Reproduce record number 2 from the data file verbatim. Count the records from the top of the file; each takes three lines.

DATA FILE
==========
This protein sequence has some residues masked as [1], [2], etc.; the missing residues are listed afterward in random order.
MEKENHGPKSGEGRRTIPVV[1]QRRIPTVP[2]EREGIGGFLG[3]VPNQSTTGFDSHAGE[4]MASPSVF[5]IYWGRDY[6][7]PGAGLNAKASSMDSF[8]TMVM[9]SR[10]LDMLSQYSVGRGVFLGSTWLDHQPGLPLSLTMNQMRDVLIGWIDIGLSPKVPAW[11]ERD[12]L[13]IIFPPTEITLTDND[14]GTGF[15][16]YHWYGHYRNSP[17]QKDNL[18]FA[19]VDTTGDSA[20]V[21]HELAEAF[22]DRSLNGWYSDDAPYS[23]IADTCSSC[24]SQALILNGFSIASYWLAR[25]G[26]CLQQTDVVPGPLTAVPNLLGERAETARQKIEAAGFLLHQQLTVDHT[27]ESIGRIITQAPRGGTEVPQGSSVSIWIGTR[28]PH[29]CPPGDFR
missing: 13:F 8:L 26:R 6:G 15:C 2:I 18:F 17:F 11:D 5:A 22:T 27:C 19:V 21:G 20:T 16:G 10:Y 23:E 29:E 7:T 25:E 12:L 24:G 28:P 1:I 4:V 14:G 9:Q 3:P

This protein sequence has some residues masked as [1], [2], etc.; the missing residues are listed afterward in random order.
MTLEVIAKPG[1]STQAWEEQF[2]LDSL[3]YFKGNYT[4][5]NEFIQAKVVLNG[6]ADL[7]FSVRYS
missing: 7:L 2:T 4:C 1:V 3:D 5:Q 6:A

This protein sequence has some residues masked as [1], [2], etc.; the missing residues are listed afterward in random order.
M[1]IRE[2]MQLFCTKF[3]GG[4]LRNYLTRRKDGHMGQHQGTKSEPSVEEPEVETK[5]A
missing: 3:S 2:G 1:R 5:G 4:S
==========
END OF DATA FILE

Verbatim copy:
This protein sequence has some residues masked as [1], [2], etc.; the missing residues are listed afterward in random order.
MTLEVIAKPG[1]STQAWEEQF[2]LDSL[3]YFKGNYT[4][5]NEFIQAKVVLNG[6]ADL[7]FSVRYS
missing: 7:L 2:T 4:C 1:V 3:D 5:Q 6:A